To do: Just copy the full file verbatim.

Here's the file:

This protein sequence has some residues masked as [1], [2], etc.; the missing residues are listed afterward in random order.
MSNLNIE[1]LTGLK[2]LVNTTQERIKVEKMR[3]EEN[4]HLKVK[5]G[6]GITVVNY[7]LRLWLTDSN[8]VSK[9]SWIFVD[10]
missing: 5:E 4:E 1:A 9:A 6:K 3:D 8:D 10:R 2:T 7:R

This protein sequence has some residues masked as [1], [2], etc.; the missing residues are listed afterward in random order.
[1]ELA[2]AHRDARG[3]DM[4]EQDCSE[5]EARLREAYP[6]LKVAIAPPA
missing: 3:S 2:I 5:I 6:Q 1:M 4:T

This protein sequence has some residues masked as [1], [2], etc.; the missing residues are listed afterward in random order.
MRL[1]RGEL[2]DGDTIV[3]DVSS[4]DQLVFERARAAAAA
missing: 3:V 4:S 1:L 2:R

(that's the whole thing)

This protein sequence has some residues masked as [1], [2], etc.; the missing residues are listed afterward in random order.
MSNLNIE[1]LTGLK[2]LVNTTQERIKVEKMR[3]EEN[4]HLKVK[5]G[6]GITVVNY[7]LRLWLTDSN[8]VSK[9]SWIFVD[10]
missing: 5:E 4:E 1:A 9:A 6:K 3:D 8:D 10:R 2:T 7:R

This protein sequence has some residues masked as [1], [2], etc.; the missing residues are listed afterward in random order.
[1]ELA[2]AHRDARG[3]DM[4]EQDCSE[5]EARLREAYP[6]LKVAIAPPA
missing: 3:S 2:I 5:I 6:Q 1:M 4:T

This protein sequence has some residues masked as [1], [2], etc.; the missing residues are listed afterward in random order.
MRL[1]RGEL[2]DGDTIV[3]DVSS[4]DQLVFERARAAAAA
missing: 3:V 4:S 1:L 2:R